A lot of speeches were given, but very few in English. I talked to the other women and played with babies and little children. I wasn't bored exactly, just not fully present. I don't know how else to deal with these events anymore. One more niece to marry, and maybe I'll never go to another Ultra Orthodox wedding. Am I obliged to go to those of my great nephews and nieces? I sure hope not.
I'm trying to remember the interesting details and it's all slipping away, maybe because it was so similar to years past. I didn't talk much to the bride or groom. The groom did greet me once he figured out who I was. He said he'd heard all about me, all good things, and it was good to finally meet me. That gave me a good impression of him—he was smiling, happy and sincere. I truly hope they have a good marriage. The both seemed comfortable and pleased to be together, so I'm encouraged.
After everything wrapped up on Friday, I found myself back at the family home, with three nieces, two husband and a variety of little children. Dad, Susan and Tikvah were asleep and my brother was learning. My other brother and his family had driving back to their apartment in the center of town. The rest of us sat around and ate things—cookies, candies, chips—all the things Susan would be so dismayed to see. Eventually, everyone settled into their rooms. I slept ok but not great, as usual.
On Saturday, I went back to the hall around 10:30. Dad was there already, helping to set up. I helped too. Around 11am, all the guests started to arrive and the party was back on. Because the afternoon meal had to start by 4:30, Tikvah stayed at the hall until then. I went back to the apartment and read for a bit before going back to help out, though there wasn't much to do.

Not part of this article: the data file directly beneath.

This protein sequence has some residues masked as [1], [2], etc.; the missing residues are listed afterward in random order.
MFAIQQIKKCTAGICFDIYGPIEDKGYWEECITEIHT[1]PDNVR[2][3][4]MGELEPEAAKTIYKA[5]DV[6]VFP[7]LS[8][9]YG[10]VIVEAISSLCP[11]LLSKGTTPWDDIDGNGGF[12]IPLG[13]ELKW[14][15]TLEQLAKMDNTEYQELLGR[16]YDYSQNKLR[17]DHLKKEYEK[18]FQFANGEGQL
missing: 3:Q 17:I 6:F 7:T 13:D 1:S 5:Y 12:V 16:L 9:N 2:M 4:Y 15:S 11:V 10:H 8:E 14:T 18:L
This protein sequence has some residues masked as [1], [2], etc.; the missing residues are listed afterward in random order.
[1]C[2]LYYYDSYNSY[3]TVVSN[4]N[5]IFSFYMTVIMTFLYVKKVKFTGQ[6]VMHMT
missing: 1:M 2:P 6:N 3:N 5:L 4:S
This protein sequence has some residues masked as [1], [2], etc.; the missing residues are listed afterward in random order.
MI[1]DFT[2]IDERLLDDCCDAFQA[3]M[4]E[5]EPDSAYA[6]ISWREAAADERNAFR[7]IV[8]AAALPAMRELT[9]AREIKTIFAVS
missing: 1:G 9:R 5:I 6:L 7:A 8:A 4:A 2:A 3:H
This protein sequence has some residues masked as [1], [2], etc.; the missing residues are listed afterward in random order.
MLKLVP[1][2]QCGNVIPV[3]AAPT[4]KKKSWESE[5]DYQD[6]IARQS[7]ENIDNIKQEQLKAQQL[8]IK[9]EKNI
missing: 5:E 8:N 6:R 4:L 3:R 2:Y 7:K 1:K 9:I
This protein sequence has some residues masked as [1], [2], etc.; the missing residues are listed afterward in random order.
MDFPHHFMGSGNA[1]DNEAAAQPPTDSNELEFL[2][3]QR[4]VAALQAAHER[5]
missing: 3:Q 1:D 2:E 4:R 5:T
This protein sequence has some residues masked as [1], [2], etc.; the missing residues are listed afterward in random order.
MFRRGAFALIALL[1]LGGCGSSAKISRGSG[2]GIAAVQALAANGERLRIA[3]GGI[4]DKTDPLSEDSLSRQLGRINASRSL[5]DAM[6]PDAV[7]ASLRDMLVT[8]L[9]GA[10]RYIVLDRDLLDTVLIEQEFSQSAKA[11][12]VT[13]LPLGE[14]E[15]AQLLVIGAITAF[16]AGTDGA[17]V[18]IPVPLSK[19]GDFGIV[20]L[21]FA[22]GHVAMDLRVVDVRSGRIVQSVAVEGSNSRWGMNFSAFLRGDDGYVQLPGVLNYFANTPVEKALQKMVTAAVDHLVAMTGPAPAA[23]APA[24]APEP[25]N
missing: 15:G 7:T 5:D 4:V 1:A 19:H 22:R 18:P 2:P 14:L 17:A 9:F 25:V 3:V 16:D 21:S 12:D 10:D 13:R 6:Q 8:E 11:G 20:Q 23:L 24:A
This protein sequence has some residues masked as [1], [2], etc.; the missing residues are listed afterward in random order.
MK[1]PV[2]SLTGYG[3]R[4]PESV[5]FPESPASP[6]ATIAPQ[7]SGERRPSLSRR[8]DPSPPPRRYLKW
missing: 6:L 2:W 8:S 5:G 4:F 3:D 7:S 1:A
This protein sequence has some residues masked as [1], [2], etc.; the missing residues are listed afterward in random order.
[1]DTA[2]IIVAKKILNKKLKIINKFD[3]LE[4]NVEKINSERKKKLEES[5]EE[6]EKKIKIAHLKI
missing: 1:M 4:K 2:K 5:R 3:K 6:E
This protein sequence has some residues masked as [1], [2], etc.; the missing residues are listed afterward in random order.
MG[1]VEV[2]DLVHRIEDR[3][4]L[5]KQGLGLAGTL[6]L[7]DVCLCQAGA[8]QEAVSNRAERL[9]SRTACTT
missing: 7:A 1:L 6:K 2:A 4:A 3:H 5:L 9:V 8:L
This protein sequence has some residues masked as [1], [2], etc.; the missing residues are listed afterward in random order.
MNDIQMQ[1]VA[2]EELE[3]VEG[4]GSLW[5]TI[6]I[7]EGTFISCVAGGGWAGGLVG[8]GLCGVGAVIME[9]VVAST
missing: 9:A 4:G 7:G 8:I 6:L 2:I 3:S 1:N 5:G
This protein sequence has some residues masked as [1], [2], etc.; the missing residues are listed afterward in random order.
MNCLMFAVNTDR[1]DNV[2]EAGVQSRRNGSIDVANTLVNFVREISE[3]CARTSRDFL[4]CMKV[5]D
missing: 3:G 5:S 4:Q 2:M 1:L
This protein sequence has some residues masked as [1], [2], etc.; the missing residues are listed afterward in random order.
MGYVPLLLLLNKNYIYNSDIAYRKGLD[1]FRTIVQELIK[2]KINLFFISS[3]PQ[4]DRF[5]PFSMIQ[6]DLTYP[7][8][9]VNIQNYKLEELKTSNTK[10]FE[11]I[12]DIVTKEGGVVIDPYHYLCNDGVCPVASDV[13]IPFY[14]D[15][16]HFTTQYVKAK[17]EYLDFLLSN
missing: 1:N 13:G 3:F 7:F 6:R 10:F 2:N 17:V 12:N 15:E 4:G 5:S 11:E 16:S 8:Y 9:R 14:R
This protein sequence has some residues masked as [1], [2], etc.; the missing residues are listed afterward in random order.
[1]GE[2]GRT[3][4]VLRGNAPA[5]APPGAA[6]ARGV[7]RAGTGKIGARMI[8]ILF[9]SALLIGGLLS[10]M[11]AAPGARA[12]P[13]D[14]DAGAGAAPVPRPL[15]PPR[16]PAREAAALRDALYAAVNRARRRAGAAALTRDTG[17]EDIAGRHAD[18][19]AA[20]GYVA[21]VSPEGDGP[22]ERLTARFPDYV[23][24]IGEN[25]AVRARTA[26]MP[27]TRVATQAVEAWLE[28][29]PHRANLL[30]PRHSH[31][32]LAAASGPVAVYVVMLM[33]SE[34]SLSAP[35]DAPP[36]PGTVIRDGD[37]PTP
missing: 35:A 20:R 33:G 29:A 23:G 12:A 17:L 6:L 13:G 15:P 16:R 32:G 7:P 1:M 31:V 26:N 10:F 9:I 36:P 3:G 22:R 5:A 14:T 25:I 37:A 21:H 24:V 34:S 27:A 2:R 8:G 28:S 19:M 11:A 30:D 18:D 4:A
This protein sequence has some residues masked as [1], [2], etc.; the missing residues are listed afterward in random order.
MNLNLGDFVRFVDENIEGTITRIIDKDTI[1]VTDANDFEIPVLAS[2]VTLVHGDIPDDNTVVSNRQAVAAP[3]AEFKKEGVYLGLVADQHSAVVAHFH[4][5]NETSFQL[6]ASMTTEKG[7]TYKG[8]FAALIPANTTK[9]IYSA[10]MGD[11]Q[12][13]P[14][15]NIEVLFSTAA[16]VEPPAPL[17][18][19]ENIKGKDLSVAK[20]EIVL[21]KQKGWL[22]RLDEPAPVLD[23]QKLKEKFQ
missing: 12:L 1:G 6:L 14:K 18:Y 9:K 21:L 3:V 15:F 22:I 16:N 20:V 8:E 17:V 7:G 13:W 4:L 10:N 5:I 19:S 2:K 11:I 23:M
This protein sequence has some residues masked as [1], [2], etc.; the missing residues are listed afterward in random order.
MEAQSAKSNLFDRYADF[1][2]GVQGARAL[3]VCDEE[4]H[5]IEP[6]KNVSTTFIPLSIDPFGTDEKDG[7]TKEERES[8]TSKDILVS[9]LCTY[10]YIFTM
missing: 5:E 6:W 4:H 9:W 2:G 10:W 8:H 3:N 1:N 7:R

Saturday night, Tikvah basically collapsed from exhaustion. My youngest niece looked around and decided to do some of the cleaning before she went to sleep. I did a whole bunch of dishes as my contribution. Another niece and her husband also stayed and helped a little. In the morning, my youngest niece was heading to school around 8am. Before she left, she had to help take care of her two nephews, living with them for the time being while their mother settles in with her newborn son. Oddly, this arrangement didn't seem to meet with the approval of Tikvah's friends, but it seemed reasonable to me. My youngest niece ends up doing a lot of the caretaking and I'm not sure what I think about that. She is good at it, for sure. She is 16 and just starting to mind.
My Sunday was fairly relaxed. Around the house were my brother, Tikvah, Adina, the two kids and Adina's baby. I helped a little and did nothing a little. My brother arranged for an airport shuttle and after the lazy-ish morning, I left at 1:30 in the afternoon.
The next phase of my trip is complicated. I flew to Paris. I stayed overnight with Claire. I got on the Eurostar on Monday and I'm now in a little town in Surrey, staying with friends and contemplating my next move. My main plan is to do very little and prepare mentally to go back to work next week. Work, ach, not looking forward to that. As it's especially grey today (no surprise), I believe I will head to the movies and a bit of London walking. Tomorrow, I'm for Bath.
Grateful for: calm time with family.